ESG Demand-Side Regulation - Governing the Shareholders
to be published in: Jens-Hinrich Binder, Klaus J. Hopt, and Thilo Kuntz (eds.), Corporate Purpose, CSR and ESG: A Trans-Atlantic Dialogue, Oxford University Press (forthcoming)
51 Pages Posted: 30 Nov 2023
Date Written: November 14, 2023
Traditionally, scholars treat boards and board members as the suppliers of ESG-oriented decision making, asking whether and how the directors’ fiduciary duties should entail stakeholder interests. This supply-side regulation has obvious disadvantages, e.g., the many-masters problem. Moreover, it fails to implement an effective incentive structure. Considering that shareholders vote on members of the board of directors, their demands set the norms a board maximizes. As long as shareholders measure return on their investment in monetary terms, supply-side regulation lacks teeth.
This chapter proposes a novel vantage point and presents demand-side regulation as a new regulatory concept. If a regulator (in the broadest sense of the word) aims at implementing ESG-oriented decision making in the structure of corporate governance, the regulatory strategy must include the shareholders and investors. When stockholders have to abide by norms mirroring those operating on the level of the corporate board, at least in theory, the incentives and investment goals of corporate directors and shareholders should align.
Major parts of new laws and legal frameworks in the US and Europe already reflect the idea of demand-side regulation. Notwithstanding their differences, they rest on a common denominator, namely the addressee: It is no longer the board of directors, but rather the shareholders and investors. After decades of debating directors’ duties vis-à-vis the corporation, stockholders, and society at large, this presents a major turn of events.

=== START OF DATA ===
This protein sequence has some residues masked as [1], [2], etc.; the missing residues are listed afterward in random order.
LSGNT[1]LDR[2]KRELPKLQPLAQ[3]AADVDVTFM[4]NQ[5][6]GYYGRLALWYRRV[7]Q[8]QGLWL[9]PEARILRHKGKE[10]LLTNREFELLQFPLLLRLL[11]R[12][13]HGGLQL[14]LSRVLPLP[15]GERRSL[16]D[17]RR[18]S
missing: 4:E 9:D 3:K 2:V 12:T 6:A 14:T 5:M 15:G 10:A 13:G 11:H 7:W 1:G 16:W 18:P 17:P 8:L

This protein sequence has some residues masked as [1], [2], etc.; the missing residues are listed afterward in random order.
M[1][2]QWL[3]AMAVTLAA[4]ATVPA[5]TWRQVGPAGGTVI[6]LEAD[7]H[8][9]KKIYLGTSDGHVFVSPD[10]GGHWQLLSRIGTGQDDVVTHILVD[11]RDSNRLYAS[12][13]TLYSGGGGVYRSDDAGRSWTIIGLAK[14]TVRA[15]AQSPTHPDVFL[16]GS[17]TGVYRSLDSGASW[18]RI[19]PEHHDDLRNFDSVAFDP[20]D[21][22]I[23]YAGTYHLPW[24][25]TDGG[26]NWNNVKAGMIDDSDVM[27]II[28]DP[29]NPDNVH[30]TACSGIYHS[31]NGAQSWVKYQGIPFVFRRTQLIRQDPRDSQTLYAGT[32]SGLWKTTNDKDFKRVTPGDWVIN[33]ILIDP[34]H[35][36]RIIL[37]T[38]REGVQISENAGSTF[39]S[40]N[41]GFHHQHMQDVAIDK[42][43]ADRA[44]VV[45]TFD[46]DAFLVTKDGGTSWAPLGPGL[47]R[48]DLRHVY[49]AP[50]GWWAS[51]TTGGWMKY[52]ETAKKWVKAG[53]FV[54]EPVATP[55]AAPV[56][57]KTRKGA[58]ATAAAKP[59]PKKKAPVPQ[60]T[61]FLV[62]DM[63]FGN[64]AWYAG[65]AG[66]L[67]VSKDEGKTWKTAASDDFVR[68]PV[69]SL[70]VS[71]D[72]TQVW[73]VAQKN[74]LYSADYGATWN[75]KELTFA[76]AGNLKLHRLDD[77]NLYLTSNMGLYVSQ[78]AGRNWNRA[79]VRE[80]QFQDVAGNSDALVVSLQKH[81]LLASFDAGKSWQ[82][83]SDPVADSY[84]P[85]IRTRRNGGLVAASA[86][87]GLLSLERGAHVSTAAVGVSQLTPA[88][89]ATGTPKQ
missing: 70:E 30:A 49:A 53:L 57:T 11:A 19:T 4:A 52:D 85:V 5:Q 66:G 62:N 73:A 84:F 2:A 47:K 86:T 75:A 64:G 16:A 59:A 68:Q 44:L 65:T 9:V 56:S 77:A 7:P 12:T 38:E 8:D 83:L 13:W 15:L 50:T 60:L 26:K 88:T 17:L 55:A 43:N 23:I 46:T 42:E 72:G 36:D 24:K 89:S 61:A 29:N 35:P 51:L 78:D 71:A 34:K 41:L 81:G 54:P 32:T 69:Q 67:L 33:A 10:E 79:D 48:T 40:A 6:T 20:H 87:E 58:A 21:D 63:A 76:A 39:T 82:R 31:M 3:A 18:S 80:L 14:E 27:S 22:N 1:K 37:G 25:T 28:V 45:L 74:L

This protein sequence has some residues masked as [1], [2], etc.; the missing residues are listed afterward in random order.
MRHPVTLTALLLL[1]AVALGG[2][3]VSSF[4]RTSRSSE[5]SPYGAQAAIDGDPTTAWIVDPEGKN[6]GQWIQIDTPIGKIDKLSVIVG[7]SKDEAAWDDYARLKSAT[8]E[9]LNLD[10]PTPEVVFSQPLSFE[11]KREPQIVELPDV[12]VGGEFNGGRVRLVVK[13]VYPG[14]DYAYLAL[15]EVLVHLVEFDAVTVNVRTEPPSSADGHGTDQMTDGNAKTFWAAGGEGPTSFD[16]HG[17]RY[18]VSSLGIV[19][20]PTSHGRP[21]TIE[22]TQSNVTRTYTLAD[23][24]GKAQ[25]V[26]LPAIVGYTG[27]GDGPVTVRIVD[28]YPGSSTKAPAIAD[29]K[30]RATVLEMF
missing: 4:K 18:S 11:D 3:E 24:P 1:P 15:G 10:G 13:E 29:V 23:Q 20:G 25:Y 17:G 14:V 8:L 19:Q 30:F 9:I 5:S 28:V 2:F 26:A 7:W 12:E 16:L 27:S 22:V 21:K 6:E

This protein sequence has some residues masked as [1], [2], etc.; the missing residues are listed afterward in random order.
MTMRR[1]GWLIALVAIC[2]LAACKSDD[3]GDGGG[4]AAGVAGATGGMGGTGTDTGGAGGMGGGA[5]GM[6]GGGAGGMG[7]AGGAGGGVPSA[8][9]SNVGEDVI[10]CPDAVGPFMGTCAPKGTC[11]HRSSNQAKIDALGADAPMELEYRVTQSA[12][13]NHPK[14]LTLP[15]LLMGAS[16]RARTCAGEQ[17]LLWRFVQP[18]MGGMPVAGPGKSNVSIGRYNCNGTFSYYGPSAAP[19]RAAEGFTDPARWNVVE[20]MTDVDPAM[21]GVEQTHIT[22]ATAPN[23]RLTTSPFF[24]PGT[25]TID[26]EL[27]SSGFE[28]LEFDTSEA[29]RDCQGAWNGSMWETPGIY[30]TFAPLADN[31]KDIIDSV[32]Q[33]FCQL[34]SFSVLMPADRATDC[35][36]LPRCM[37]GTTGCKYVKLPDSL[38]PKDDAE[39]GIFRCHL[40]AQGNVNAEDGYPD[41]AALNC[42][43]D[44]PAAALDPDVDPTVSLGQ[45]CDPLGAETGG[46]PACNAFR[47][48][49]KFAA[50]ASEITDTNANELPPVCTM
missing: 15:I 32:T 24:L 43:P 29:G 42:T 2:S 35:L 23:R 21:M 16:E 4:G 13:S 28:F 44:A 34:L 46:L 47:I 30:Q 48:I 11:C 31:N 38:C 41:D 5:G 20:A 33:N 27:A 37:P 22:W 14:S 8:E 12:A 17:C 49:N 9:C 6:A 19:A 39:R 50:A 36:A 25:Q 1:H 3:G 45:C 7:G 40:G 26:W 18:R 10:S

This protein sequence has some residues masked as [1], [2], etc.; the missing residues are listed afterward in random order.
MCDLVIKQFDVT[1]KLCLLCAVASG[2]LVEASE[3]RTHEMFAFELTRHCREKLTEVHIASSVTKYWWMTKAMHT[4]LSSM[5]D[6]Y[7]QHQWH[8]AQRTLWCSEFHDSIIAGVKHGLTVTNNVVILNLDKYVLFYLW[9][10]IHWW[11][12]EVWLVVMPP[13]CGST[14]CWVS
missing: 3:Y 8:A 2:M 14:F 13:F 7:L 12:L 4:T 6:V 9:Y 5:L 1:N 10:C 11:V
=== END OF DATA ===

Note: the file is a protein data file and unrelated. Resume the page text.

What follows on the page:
This chapter offers a two-fold contribution to the literature: It charts the territory and provides a description and analysis of legal instruments and regulatory strategies rulemakers already deploy for ESG demand-side regulation. Furthermore, it develops an analytical grid and evaluates promises and perils of the different ways to govern the shareholders. The chapter draws a basic distinction between direct and indirect demand-side regulation. Whereas the first type addresses shareholders and investors directly through ESG disclosure rules and requirements to commit to ESG, the second targets retail investors and tweaks their revealed preferences towards ESG, nudging retail investors into ESG products.
Keywords: ESG, CSR, sustainability, fiduciary duties, shareholder activism, ESG proposals, Taxonomy, SFDR, Sustainable Finance Disclosure Regulation
JEL Classification: G28, K22, L21, L22, M14
Suggested Citation: Suggested Citation